With the last days of his presidency ebbing away, Barack Obama has given his valedictory address, appropriately in Chicago where it all began with his extraordinary “Yes We Can” speech. Visibly aged from his eight years in office, the 55-year-old Obama’s “Yes We Did” summing up of his administration’s achievements was instructive.
He had taken office when the US economy was in free fall. Some of the most effective measures that restored confidence had been taken urgently by the outgoing administration of George W. Bush in his final weeks. Obama struck with the program and the economy recovered. However, an underestimated factor in the US turnaround was the Obama effect. While a hard core of racist Republicans was spitting feathers that a black man was in the White House, nationwide there was an extraordinary air of optimism engendered by the young and clean-cut new president. This helped Americans humiliated in two foreign wars and pauperized by the machinations of Wall Street to feel good about themselves again. Outside of the US, that optimism was quickly taken too far. The Nobel committee made fools of themselves when they awarded the 2009 Peace Prize to Obama, who was clearly embarrassed by the gesture. Yet Obama himself kindled huge hopes among his country’s friends and allies abroad. The June 2009 “New Beginning” Cairo speech stands as a monument to hope over reality. Washington had the financial, military and diplomatic levers to force Israel into a genuine Palestinian settlement. But the Democrat machine, epitomized by his first Secretary of State Hillary Clinton, was already moving with America’s extremely effective Zionist lobby to head off at the pass any real change in US policy toward Israel.
Obama will surely go down as one of the most articulate and charismatic of US presidents. Coming after the language-mangling and simplistic George W. Bush, the contrast could hardly have been greater. But fine words and infinite charm do not necessarily make for effective leadership. Obama quickly proved cautious to the point of indecisiveness. His long contemplation of what to do with America’s failed intervention in Afghanistan exasperated his commanders on the ground. In the end he copied his predecessor’s Iraq “surge” with the fatal difference that he set a date for an end to full-scale US military involvement. That meant that the Taliban and their terrorist allies had only to endure the frustrated anger of renewed US assaults, confident that it was not going to last.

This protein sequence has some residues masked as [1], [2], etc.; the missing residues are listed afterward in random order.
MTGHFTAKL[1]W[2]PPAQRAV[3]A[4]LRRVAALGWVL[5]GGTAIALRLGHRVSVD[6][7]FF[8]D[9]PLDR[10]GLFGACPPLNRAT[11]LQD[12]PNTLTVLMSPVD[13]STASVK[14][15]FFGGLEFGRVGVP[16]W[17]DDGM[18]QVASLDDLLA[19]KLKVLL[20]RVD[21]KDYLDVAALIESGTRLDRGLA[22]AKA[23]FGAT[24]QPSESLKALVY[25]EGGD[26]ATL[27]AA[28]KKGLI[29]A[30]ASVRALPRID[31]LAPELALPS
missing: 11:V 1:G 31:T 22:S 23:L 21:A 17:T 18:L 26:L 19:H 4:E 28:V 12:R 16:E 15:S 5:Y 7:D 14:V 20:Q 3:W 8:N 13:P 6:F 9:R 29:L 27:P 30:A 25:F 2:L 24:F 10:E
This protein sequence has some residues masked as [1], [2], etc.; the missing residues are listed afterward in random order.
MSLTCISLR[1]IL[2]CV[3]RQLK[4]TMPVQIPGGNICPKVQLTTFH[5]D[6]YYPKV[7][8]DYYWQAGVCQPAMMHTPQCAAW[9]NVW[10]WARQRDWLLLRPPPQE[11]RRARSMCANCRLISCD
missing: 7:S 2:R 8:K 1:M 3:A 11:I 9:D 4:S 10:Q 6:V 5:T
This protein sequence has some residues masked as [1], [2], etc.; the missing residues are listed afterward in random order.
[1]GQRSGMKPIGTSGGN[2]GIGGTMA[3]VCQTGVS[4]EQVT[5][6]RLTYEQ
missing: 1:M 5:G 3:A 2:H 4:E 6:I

In Chicago on Tuesday, Obama lauded his reopening of links with Cuba and the Iranian nuclear deal. The first was long overdue though he was right to control the pace at which relations with the Castros’ Cuba should be restored. However, his second claimed achievement is anything but. Indeed history seems sure to demonstrate that letting Iran off the sanctions hook that was bringing the Ayatollahs’ regime to its knees was a foreign policy disaster. The Iranians played his administration for a sucker. Endless talks which had Secretary of State John Kerry rushing back and forth in anticipation of a final signing that was then delayed, made the Obama White House look ridiculous. It was masterful negotiating by the Iranians. In the end Obama became transfixed merely on getting a deal, regardless of the small print. Against the urgent advice of America’s regional friends and allies, Obama re-empowered the Tehran regime to meddle dangerously in the Middle East